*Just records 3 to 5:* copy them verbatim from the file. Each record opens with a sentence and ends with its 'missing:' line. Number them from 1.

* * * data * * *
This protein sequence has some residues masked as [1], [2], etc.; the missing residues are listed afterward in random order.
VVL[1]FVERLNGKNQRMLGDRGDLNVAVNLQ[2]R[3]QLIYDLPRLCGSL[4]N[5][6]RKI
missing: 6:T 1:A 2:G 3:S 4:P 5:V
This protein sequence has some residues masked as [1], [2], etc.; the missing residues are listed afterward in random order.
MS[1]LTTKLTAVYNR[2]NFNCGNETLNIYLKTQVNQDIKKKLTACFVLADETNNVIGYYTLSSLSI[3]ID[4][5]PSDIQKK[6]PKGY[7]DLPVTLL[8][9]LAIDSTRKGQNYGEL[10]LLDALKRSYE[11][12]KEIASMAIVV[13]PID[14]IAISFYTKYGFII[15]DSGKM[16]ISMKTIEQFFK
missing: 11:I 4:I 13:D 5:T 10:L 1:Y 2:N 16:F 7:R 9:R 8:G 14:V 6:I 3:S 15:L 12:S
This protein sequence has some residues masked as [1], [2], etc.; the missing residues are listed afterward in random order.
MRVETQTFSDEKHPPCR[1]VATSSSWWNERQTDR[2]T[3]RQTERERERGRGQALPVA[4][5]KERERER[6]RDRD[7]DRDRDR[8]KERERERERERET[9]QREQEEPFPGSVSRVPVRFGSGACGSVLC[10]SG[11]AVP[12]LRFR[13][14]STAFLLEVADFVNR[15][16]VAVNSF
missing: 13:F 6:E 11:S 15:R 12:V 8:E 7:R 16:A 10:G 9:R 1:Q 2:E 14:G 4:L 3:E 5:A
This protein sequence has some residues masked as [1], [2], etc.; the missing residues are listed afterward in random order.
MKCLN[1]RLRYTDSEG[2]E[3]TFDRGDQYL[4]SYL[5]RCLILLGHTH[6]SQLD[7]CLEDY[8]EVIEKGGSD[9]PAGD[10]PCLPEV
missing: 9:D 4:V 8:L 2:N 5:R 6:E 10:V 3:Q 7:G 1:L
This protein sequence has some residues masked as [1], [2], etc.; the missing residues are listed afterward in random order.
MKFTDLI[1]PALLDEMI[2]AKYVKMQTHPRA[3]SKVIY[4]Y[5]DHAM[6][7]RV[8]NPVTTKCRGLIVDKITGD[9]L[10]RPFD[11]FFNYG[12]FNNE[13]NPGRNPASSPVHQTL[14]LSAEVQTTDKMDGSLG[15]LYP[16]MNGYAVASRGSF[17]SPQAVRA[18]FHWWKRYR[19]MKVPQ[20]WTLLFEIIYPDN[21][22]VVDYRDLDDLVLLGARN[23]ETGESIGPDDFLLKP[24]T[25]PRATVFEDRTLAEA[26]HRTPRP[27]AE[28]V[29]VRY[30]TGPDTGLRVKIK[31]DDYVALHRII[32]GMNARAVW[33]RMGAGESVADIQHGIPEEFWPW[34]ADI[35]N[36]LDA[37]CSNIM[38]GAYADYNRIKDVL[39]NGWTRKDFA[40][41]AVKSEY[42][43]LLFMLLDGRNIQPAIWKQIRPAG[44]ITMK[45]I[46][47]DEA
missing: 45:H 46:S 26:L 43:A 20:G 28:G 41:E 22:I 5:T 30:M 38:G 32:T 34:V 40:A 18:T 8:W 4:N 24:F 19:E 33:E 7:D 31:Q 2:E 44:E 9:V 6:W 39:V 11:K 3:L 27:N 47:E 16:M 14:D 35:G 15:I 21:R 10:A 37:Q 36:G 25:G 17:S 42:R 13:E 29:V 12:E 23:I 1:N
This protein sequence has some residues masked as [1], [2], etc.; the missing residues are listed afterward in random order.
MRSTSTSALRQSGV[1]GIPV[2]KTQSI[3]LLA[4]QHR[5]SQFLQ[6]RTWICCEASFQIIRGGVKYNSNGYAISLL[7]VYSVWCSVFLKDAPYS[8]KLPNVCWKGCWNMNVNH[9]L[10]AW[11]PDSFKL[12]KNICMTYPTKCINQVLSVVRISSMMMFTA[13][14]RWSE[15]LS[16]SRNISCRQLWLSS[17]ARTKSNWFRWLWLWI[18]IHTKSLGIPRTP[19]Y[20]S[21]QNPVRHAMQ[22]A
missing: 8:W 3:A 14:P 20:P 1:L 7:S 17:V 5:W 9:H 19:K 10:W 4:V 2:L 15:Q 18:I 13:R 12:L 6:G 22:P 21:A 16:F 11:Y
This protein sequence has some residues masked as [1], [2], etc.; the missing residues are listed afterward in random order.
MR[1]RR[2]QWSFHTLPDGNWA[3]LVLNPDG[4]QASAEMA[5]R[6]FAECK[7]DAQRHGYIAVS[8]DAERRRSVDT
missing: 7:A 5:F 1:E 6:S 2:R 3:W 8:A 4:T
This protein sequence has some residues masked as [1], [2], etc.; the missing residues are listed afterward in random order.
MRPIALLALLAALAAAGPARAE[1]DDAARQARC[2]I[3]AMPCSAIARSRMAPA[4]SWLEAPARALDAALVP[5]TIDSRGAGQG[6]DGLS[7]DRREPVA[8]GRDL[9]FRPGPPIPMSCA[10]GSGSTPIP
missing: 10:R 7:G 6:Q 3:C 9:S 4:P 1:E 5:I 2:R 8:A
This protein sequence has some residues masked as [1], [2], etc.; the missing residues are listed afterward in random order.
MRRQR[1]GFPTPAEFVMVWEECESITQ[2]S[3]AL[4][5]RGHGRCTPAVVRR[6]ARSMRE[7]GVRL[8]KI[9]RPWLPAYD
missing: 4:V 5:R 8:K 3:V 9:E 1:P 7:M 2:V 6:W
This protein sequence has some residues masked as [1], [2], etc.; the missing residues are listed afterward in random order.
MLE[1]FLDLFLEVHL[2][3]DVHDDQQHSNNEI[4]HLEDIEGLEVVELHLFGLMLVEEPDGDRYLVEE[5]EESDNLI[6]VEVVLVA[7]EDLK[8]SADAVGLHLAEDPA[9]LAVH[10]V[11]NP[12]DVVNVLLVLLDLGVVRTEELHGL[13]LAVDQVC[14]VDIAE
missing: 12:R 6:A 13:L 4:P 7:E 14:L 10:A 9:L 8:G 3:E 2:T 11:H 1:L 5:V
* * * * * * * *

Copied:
This protein sequence has some residues masked as [1], [2], etc.; the missing residues are listed afterward in random order.
MRVETQTFSDEKHPPCR[1]VATSSSWWNERQTDR[2]T[3]RQTERERERGRGQALPVA[4][5]KERERER[6]RDRD[7]DRDRDR[8]KERERERERERET[9]QREQEEPFPGSVSRVPVRFGSGACGSVLC[10]SG[11]AVP[12]LRFR[13][14]STAFLLEVADFVNR[15][16]VAVNSF
missing: 13:F 6:E 11:S 15:R 12:V 8:E 7:R 16:A 10:G 9:R 1:Q 2:E 14:G 4:L 3:E 5:A
This protein sequence has some residues masked as [1], [2], etc.; the missing residues are listed afterward in random order.
MKCLN[1]RLRYTDSEG[2]E[3]TFDRGDQYL[4]SYL[5]RCLILLGHTH[6]SQLD[7]CLEDY[8]EVIEKGGSD[9]PAGD[10]PCLPEV
missing: 9:D 4:V 8:L 2:N 5:R 6:E 10:V 3:Q 7:G 1:L
This protein sequence has some residues masked as [1], [2], etc.; the missing residues are listed afterward in random order.
MKFTDLI[1]PALLDEMI[2]AKYVKMQTHPRA[3]SKVIY[4]Y[5]DHAM[6][7]RV[8]NPVTTKCRGLIVDKITGD[9]L[10]RPFD[11]FFNYG[12]FNNE[13]NPGRNPASSPVHQTL[14]LSAEVQTTDKMDGSLG[15]LYP[16]MNGYAVASRGSF[17]SPQAVRA[18]FHWWKRYR[19]MKVPQ[20]WTLLFEIIYPDN[21][22]VVDYRDLDDLVLLGARN[23]ETGESIGPDDFLLKP[24]T[25]PRATVFEDRTLAEA[26]HRTPRP[27]AE[28]V[29]VRY[30]TGPDTGLRVKIK[31]DDYVALHRII[32]GMNARAVW[33]RMGAGESVADIQHGIPEEFWPW[34]ADI[35]N[36]LDA[37]CSNIM[38]GAYADYNRIKDVL[39]NGWTRKDFA[40][41]AVKSEY[42][43]LLFMLLDGRNIQPAIWKQIRPAG[44]ITMK[45]I[46][47]DEA
missing: 45:H 46:S 26:L 43:A 20:G 28:G 41:E 22:I 5:T 30:M 38:G 32:T 34:V 40:A 18:T 8:W 4:N 24:F 19:E 33:E 7:D 31:Q 2:E 44:E 9:V 6:W 39:V 11:K 3:L 27:N 47:E 16:M 14:D 35:G 15:I 21:R 10:A 37:Q 36:G 25:G 17:S 42:R 13:E 29:V 12:E 23:I 1:N